Nudging leaders: How behavioural science can make leadership training stick

Leadership training fails when leaders do not put into practice what they have learned

by Hamdi Hamzah

The return on investment (ROI) of leadership training can be widely contentious. Even though the annual global spend of leadership training is more than USD350 billion, critics contend that leadership training “fails” as people go back to their old ways and consider it the “least valued investment to develop leaders”.

This criticism stems from leaders’ inability to apply or transfer what was learnt from training sessions into everyday work - a phenomenon known as the “transfer problem.” In addition, leaders today self-train through listening to podcasts, watching TEDx videos and reading books and blog posts, although the effectiveness of these sources is uncertain.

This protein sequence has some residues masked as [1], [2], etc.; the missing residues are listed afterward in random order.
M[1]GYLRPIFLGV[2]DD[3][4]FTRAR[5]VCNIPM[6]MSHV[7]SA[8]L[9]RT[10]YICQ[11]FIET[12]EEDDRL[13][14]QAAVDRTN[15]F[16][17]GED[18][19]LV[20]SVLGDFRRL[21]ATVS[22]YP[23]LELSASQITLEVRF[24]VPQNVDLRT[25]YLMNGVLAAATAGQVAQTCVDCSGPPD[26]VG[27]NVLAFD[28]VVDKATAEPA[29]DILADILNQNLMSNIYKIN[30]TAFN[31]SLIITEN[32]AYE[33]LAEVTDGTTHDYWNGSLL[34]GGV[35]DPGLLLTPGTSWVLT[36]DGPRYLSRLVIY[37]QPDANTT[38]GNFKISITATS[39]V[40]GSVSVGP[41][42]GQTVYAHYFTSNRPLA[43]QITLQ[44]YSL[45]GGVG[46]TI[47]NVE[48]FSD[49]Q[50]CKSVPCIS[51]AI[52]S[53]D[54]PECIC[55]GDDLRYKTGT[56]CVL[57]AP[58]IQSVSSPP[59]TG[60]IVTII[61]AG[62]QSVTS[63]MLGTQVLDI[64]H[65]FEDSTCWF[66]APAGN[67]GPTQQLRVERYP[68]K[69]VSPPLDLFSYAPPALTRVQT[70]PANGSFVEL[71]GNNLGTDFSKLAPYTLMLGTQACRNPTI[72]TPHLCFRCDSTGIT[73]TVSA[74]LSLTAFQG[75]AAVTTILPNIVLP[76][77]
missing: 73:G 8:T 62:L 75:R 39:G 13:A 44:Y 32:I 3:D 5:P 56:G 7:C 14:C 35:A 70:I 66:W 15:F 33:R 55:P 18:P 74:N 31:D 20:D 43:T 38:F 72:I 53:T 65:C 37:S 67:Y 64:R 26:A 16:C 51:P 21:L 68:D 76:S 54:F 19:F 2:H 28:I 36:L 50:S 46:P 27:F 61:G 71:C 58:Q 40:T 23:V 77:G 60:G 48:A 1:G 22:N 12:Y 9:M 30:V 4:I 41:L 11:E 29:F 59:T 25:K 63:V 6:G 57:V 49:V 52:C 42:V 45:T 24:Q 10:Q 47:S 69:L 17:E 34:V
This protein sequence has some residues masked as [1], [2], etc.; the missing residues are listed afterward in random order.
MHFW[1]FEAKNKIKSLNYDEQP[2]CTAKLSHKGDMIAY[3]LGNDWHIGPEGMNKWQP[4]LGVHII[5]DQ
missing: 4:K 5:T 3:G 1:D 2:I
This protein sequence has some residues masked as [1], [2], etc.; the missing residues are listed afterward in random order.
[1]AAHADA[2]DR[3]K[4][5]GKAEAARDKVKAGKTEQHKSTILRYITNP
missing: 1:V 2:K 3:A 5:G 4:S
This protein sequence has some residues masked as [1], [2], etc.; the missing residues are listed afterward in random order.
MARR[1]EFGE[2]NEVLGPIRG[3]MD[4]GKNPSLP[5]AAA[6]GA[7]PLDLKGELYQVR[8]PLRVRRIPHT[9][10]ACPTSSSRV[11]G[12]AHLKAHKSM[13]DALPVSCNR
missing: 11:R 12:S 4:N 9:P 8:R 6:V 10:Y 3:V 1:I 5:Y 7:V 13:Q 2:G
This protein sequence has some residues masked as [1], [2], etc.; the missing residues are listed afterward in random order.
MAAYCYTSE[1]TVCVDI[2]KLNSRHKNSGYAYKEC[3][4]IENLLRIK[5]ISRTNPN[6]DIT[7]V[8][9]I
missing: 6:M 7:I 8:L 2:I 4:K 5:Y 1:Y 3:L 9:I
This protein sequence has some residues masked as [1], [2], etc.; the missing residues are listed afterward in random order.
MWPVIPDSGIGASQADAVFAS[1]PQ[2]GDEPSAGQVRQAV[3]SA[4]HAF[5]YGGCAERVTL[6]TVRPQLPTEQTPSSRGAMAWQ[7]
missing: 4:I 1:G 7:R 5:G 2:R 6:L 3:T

Does this mean leadership training is pointless? As it turns out, training often proves ineffective because it is missing one simple key ingredient: practice. In an authoritative meta-analysis of 335 leadership training evaluation studies, Lacerenza and colleagues (2017) found leadership training to almost certainly be effective when it involves practice.

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